Pascual, however, does not see traditional fraud analytic tools as an effective deterrent to employee fraud. "They're not necessarily designed to mitigate that kind of risk," he warned. "They're looking for indications that an external bad actor is attempting to act in place of a legitimate customer. How are they supposed to know when it's an employee?"
Indeed, FICO confirmed that its popular Falcon fraud-analytics software, used by more than 90% of banks, is typically used to monitor for third-party fraud on existing active accounts, not in-house fraud on dormant accounts.
Data monitoring, a related technology sometimes used to protect the improper viewing of sensitive information, could also be applied here.
The fintech startup BigID monitors customer data and compares newly entered data against data in archives and applications to find anomalies.
A mortgage application might have one set of information about a customer while a credit card application has very different data, for instance, including a different email address. Of course, this is not a sure sign of fraud because many people maintain multiple email accounts.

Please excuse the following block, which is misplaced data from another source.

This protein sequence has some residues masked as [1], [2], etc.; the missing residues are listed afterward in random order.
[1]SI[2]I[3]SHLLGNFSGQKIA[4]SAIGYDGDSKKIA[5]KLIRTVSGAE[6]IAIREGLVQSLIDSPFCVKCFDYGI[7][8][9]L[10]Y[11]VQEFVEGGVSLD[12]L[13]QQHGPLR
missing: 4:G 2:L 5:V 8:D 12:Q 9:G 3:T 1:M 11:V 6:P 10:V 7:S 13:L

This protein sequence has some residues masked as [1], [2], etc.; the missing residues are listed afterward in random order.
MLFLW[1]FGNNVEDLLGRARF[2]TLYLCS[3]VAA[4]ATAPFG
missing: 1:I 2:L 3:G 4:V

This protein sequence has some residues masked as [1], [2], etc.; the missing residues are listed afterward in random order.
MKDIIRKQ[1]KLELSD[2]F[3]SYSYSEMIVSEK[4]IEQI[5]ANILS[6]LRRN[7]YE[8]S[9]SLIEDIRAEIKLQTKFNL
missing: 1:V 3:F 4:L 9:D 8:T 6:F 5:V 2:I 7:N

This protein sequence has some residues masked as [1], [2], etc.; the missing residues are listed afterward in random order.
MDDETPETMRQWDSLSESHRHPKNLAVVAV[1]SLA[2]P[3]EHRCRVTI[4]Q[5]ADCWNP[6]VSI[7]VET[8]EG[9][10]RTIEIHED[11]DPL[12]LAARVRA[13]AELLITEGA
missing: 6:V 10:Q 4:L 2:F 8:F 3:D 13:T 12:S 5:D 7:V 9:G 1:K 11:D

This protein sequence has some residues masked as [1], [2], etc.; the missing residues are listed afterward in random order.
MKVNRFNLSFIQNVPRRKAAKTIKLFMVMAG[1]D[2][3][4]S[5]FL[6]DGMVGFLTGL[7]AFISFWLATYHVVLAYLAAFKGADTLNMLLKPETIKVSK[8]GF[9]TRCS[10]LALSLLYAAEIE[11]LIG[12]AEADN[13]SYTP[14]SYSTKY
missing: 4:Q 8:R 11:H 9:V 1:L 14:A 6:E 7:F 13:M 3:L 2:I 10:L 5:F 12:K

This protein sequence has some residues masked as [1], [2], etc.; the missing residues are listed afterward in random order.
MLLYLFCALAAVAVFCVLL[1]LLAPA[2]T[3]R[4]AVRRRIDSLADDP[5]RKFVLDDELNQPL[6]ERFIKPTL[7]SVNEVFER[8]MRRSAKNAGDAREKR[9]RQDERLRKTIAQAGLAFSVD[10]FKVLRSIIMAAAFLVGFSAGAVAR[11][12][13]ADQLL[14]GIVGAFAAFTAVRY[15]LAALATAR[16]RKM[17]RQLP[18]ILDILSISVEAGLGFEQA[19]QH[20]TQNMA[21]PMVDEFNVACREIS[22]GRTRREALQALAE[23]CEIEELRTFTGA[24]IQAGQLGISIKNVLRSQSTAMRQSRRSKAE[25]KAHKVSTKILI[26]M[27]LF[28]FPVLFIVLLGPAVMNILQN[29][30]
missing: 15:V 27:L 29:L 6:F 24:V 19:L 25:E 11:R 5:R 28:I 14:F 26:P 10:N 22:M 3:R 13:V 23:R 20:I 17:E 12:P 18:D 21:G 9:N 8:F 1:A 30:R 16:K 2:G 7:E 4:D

"Email alone is rarely enough to indict anybody, but it may be enough to raise alerts," CEO Dimitri Sirota said. A bank might set an alert that is triggered any time there are three or more data disparities. Such software might also look for a pattern of an email address changing right before a new account is created.
"People do this for security today" to detect the work of hackers, Sirota noted. "But now people are thinking about it in terms of personal data privacy and protection."
Artificial intelligence is another possible answer.
"The fiasco at Wells Fargo is the typical outcome of where you don't know what your baseline, your norm looks like," said Deepak Dube, founder and CEO of Datanomers, an AI spinoff from IPsoft whose technology is used to detect fraud in telcos. "This is prevalent in banks, whether it's the London Whale fraud in London for JPMorgan Chase or fake accounts at Wells Fargo. If you can build for an organization as large as Wells Fargo what your statistical norm looks like, then you can study deviant behavior."